... so in my net wanderings I also found a review for All Night with the Boss - on a French website, Blue Moon,- here's how Babelfish translates it (be warned, its longish! & apologies for Babelfish's clunky word choices at times!)
A small novel harlequin surprising by its audacity and the innovation of its tone. Natalie Anderson will be the such worthy heiress of Lynne Graham, Michelle Reid or Jacqueline Baird, In all cases, it prints already her rate/rhythm and her mark. To discover!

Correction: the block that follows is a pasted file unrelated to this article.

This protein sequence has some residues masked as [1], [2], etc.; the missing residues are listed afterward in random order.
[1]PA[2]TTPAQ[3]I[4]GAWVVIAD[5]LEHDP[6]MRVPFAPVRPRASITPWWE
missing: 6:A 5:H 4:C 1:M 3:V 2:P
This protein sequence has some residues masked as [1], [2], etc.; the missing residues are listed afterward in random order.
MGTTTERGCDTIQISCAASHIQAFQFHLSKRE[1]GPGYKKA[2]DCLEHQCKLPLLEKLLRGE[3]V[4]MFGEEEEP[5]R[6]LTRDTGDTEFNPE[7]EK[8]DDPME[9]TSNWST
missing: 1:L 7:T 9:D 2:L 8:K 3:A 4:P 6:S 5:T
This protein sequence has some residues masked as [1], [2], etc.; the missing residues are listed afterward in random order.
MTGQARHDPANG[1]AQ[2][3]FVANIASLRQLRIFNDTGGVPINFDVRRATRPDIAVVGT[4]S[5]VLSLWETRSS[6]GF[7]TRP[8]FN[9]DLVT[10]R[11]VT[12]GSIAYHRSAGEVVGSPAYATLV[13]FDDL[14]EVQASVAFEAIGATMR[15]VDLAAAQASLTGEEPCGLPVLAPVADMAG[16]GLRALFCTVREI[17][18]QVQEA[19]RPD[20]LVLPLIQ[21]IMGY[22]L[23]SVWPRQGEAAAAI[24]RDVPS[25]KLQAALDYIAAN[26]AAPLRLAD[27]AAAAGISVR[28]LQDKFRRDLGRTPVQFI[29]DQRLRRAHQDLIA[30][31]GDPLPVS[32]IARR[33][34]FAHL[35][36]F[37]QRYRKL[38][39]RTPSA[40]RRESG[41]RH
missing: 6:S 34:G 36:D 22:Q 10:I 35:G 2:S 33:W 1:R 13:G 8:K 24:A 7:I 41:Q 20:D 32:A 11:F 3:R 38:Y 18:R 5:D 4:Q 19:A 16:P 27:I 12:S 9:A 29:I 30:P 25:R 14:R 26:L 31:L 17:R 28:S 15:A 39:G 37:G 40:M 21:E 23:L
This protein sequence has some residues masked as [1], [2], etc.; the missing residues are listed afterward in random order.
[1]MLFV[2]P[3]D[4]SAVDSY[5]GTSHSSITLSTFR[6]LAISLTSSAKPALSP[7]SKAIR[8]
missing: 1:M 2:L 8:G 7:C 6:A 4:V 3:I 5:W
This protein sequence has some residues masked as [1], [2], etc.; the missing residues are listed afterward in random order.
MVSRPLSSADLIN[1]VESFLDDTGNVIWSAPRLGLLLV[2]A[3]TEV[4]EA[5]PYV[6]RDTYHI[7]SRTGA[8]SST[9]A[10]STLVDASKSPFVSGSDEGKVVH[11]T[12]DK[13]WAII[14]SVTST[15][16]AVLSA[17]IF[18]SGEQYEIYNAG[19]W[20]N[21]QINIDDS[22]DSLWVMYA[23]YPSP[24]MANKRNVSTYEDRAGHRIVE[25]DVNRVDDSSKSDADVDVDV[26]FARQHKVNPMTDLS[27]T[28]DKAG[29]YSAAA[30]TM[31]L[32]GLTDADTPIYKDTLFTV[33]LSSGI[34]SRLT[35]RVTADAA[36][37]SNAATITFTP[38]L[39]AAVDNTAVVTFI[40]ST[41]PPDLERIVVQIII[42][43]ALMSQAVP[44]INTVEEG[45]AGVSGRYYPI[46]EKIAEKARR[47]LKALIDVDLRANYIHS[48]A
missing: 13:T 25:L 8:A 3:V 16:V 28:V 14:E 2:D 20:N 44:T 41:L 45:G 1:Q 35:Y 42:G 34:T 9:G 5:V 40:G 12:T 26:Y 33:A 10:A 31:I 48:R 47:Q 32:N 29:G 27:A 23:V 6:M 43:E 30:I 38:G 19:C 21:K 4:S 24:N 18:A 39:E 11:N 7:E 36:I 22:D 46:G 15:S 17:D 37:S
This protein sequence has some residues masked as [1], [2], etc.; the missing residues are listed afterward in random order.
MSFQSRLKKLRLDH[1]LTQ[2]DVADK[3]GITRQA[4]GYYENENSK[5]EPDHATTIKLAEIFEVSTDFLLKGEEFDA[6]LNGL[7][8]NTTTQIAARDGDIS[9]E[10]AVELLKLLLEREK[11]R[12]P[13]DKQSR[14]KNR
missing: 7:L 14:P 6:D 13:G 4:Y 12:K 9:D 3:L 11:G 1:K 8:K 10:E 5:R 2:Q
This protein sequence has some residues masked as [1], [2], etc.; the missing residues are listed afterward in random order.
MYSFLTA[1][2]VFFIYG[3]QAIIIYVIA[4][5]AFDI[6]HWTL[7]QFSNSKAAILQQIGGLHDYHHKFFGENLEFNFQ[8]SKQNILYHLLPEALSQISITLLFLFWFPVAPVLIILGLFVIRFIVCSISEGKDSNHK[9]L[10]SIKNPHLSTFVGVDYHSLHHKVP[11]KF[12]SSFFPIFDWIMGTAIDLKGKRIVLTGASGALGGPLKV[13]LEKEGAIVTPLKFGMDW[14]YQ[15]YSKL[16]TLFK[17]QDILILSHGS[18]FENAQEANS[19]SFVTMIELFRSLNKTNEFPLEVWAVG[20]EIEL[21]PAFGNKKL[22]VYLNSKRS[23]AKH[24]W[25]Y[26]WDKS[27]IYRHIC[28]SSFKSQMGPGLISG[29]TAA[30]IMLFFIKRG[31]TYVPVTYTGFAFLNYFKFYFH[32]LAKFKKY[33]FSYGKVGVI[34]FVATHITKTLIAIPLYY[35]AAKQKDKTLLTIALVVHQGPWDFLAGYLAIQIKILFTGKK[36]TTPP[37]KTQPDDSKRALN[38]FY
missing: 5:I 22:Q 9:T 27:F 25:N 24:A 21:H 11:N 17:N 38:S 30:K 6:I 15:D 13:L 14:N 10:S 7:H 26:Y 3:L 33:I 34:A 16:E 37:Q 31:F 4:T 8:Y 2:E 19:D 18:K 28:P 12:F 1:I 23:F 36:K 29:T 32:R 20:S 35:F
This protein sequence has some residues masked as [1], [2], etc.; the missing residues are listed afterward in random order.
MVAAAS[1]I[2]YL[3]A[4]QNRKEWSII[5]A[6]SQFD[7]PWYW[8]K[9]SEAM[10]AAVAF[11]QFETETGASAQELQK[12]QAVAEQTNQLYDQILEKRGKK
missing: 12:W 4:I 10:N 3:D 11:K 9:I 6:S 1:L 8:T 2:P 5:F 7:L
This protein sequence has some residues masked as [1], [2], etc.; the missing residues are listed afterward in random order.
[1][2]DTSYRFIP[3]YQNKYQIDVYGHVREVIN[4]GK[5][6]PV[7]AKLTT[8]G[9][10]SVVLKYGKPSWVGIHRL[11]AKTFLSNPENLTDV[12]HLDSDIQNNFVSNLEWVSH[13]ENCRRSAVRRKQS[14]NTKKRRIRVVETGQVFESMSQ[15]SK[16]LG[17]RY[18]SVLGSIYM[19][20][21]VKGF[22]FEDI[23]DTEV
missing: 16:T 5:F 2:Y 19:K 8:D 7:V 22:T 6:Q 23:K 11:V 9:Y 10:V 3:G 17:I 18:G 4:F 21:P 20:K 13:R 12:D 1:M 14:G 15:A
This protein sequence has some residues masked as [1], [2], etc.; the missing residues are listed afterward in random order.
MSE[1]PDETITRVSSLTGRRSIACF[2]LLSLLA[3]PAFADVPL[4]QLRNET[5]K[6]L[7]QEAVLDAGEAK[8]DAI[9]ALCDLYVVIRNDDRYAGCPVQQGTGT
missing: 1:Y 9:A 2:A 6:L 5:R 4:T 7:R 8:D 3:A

Harlequin is changing... including in the basic collections in particular that of Mills& Boon (RU), Modern Romance and that of Harlequin (the USA), Harlequin presents. Alerted by a very positive buzz, I read the very first book of Natalie Anderson, All night with the boss which has just left to the United States but was already appeared in England in May 2007. To show my matter, I will have to make some revelations on the contents of the book but it should be specified that these are information that you could more closely obtain by looking at the cover. However, if you do not wish to know some more, go directly at the end of criticism! This book forms part of a collection of Harlequin presents which publishes four novels each month around a given topic: here, it acts of the "pregnant mistresses" and in more around another central topic: the patron/employée relation. Here is already a perfectly clear bounce of the intrigue! But, in these collections which are read quickly, it is not serious. The relation between the two protagonists is central and the very stereotyped scénarii often. However, it is there that Natalie Anderson is made conspicuous. Admittedly, it embroiders around the topic but in an original and modern way. There is finally the impression to enter at the twenty and unième century. For those which know Harlequin and this topic well, I will be able to show it by a simple comparison. An author traditional would thus have put in scene an owner hyper dominating, born leader, who makes tremble his collaborators and in particular his secretary or employee. This one would have been in love secretly with him for a long time or immediately would have been hypnotized by its charm and its will have to be able. He would have continued his assiduities poor young woman completely exceeded by his attraction and his fear to enter a relation complicated but completely unable to resist it. And after some attempts at seduction confining with the sexual harassment, it would have succumbed, falling pregnant and then causing anger of an owner convinced to be trapped. Here, nothing of all that! Natalie Anderson keeps only the envelope of this topic, the vacuum completely and fills it of new elements. The owner, Rory Baxter is young person, madly tempting but it is not the owner of a multinational, just a senior staff. Lissa Coleman is a young employee, New Zealand, arrival to work in England by taste of the voyages and because it does not have any more a family over there. She has a normal, a little solitary life and the relations between employees and owner, she knows, since she knew of them one which resembles much that besides that I described above! Rory does not crush Lissa its superiority, respects (as it can it!) the reserve of the young woman. It is sympathetic nerve, funny, has a balanced life and a family. It does not have anything of these owners autocrats. It is also sincerely attracted by Lissa and thinks very quickly which what brings them closer is not only sexual. When, Lissa seeks to move away from him after having yielded, it tries to keep it by tenderness. When it falls pregnant, it reacts like a completely surprised man but not inevitably like a betrayed man and it assumes! In short! Here are of the new heroes, plunged in a balanced relation where there is equality of taste, of desire and the desire for respecting that at the other. What a revival in these collections which started can be to feel dust! Let us add that all bathes it in an atmosphere of great sexual tension and that the scenes of love are délicieusement tender and erotic. I particularly recommend of them one which starts classically on a desk (banal when one considers the loves at the office!) but which innovates completely in its décomplexé and free tone. Obviously, there is nothing original good in such a history and I enjoy to imagine what Natalie Anderson with a larger format would do. Useless to say that I will follow very close the bibliography of this author. It leaves its third novel at Mills&Boon in February. I would easily bring closer this author Lucy Monroe which has regularly published for a few years and had brought this wind of revival but also can be of Julie Cohen that Marnie discovered for us on the site. It would thus seem that a true fish pond prepares! To follow!